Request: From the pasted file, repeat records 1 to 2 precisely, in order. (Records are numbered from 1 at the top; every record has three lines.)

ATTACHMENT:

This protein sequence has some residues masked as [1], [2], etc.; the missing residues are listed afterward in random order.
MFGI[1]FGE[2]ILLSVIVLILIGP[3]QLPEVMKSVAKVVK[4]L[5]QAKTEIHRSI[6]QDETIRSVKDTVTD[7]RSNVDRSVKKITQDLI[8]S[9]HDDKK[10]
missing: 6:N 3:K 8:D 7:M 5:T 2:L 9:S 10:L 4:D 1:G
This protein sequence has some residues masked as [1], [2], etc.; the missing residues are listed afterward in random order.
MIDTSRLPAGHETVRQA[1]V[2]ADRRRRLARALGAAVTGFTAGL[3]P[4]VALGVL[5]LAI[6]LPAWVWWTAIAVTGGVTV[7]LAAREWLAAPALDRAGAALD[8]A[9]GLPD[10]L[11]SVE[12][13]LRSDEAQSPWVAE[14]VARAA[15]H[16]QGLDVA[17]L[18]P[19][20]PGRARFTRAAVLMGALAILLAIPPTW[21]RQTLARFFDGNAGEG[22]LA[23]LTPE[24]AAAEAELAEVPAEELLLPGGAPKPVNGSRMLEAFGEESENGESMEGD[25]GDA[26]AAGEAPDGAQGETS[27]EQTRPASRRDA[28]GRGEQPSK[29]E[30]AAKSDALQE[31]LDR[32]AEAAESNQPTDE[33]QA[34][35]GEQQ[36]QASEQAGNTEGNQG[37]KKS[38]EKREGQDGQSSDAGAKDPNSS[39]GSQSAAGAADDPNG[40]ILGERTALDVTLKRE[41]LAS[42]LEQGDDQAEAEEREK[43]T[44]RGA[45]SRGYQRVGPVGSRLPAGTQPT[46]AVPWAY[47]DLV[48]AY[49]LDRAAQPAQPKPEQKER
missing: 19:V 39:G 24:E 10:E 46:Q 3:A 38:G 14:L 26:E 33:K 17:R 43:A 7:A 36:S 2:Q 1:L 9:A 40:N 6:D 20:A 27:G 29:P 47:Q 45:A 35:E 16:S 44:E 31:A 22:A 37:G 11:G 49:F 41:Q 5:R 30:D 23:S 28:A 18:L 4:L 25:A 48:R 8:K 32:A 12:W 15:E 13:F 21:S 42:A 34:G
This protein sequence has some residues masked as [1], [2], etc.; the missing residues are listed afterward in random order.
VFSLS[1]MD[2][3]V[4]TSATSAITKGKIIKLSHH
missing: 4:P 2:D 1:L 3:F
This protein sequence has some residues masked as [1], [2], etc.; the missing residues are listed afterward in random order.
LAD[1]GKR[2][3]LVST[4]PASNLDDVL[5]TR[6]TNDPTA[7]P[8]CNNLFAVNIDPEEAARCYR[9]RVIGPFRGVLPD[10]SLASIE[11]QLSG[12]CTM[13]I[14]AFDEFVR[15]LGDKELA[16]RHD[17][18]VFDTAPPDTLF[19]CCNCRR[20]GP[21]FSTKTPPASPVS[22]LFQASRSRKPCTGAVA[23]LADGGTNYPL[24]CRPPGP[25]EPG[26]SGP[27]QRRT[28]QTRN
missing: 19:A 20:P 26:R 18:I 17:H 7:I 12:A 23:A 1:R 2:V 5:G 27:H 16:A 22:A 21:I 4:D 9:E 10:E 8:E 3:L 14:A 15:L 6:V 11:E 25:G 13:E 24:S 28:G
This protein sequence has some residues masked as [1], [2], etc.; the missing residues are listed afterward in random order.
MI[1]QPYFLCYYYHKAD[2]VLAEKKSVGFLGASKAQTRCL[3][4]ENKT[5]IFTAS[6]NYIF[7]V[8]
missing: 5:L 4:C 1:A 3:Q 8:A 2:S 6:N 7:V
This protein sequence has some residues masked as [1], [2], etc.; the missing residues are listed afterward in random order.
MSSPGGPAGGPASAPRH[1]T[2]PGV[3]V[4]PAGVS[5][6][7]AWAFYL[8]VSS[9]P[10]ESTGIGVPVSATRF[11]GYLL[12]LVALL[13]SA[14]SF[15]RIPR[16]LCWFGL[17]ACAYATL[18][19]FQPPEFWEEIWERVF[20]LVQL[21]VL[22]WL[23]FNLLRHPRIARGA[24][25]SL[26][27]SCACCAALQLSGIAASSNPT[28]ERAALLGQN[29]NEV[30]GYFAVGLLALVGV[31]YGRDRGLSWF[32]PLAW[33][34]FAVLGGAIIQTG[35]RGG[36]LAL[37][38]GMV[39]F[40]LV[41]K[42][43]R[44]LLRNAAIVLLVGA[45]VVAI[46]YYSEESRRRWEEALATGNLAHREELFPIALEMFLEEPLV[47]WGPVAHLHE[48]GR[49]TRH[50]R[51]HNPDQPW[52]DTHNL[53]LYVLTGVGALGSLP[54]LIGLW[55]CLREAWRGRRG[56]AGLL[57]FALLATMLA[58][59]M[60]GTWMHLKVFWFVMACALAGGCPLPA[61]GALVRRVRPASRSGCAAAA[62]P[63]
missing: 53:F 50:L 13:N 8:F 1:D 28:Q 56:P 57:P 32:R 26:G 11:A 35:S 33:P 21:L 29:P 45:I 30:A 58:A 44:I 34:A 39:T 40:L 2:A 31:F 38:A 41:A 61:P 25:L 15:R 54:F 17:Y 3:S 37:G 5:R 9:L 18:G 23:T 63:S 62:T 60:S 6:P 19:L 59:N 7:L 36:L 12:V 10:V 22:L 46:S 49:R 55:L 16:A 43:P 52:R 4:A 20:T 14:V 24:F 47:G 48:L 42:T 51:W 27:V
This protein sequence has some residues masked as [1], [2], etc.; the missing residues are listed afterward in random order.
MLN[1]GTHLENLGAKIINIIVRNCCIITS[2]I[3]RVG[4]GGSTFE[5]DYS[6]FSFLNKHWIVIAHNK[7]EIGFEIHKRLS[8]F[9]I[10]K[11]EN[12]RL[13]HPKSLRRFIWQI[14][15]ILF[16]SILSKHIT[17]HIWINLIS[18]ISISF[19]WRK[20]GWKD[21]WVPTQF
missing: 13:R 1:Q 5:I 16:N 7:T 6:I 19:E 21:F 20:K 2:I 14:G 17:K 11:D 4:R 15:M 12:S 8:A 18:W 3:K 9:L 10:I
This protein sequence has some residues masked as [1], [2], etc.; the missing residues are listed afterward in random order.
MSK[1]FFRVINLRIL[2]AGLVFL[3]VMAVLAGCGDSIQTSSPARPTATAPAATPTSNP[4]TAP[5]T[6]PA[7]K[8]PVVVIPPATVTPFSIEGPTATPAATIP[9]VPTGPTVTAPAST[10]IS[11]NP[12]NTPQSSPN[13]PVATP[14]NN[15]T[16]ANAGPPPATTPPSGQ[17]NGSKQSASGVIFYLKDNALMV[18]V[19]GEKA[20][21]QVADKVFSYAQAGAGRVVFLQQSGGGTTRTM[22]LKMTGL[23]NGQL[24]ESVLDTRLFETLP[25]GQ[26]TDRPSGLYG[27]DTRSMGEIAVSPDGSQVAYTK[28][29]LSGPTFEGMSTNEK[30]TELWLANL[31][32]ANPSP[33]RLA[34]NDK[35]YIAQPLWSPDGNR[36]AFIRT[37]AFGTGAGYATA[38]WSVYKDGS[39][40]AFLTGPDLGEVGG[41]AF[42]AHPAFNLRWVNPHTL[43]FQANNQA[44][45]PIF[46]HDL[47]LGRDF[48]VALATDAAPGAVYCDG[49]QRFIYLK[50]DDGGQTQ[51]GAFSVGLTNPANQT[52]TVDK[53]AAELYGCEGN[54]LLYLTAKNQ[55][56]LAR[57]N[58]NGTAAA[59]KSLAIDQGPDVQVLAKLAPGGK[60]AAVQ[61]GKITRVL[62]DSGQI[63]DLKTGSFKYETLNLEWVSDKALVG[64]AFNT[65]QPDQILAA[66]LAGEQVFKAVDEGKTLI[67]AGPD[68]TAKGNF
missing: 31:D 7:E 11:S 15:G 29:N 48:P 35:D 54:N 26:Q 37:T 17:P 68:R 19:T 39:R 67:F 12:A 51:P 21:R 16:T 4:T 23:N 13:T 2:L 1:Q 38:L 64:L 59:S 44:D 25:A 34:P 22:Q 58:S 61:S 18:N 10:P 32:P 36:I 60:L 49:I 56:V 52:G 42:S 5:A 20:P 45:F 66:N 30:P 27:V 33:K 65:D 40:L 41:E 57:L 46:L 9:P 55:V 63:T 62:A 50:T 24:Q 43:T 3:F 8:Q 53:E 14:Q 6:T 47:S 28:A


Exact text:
This protein sequence has some residues masked as [1], [2], etc.; the missing residues are listed afterward in random order.
MFGI[1]FGE[2]ILLSVIVLILIGP[3]QLPEVMKSVAKVVK[4]L[5]QAKTEIHRSI[6]QDETIRSVKDTVTD[7]RSNVDRSVKKITQDLI[8]S[9]HDDKK[10]
missing: 6:N 3:K 8:D 7:M 5:T 2:L 9:S 10:L 4:D 1:G
This protein sequence has some residues masked as [1], [2], etc.; the missing residues are listed afterward in random order.
MIDTSRLPAGHETVRQA[1]V[2]ADRRRRLARALGAAVTGFTAGL[3]P[4]VALGVL[5]LAI[6]LPAWVWWTAIAVTGGVTV[7]LAAREWLAAPALDRAGAALD[8]A[9]GLPD[10]L[11]SVE[12][13]LRSDEAQSPWVAE[14]VARAA[15]H[16]QGLDVA[17]L[18]P[19][20]PGRARFTRAAVLMGALAILLAIPPTW[21]RQTLARFFDGNAGEG[22]LA[23]LTPE[24]AAAEAELAEVPAEELLLPGGAPKPVNGSRMLEAFGEESENGESMEGD[25]GDA[26]AAGEAPDGAQGETS[27]EQTRPASRRDA[28]GRGEQPSK[29]E[30]AAKSDALQE[31]LDR[32]AEAAESNQPTDE[33]QA[34][35]GEQQ[36]QASEQAGNTEGNQG[37]KKS[38]EKREGQDGQSSDAGAKDPNSS[39]GSQSAAGAADDPNG[40]ILGERTALDVTLKRE[41]LAS[42]LEQGDDQAEAEEREK[43]T[44]RGA[45]SRGYQRVGPVGSRLPAGTQPT[46]AVPWAY[47]DLV[48]AY[49]LDRAAQPAQPKPEQKER
missing: 19:V 39:G 24:E 10:E 46:Q 3:A 38:G 14:L 26:E 33:K 17:R 43:A 7:A 36:S 2:Q 1:L 9:A 40:N 6:D 20:A 27:G 29:P 47:Q 45:A 35:E 16:S 44:E 31:A 22:A 37:G 11:G 49:F 41:Q 5:R 30:D 23:S 28:A 18:L 4:L 25:A 48:R 8:K 32:A 12:W 15:E 13:F 21:S 42:A 34:G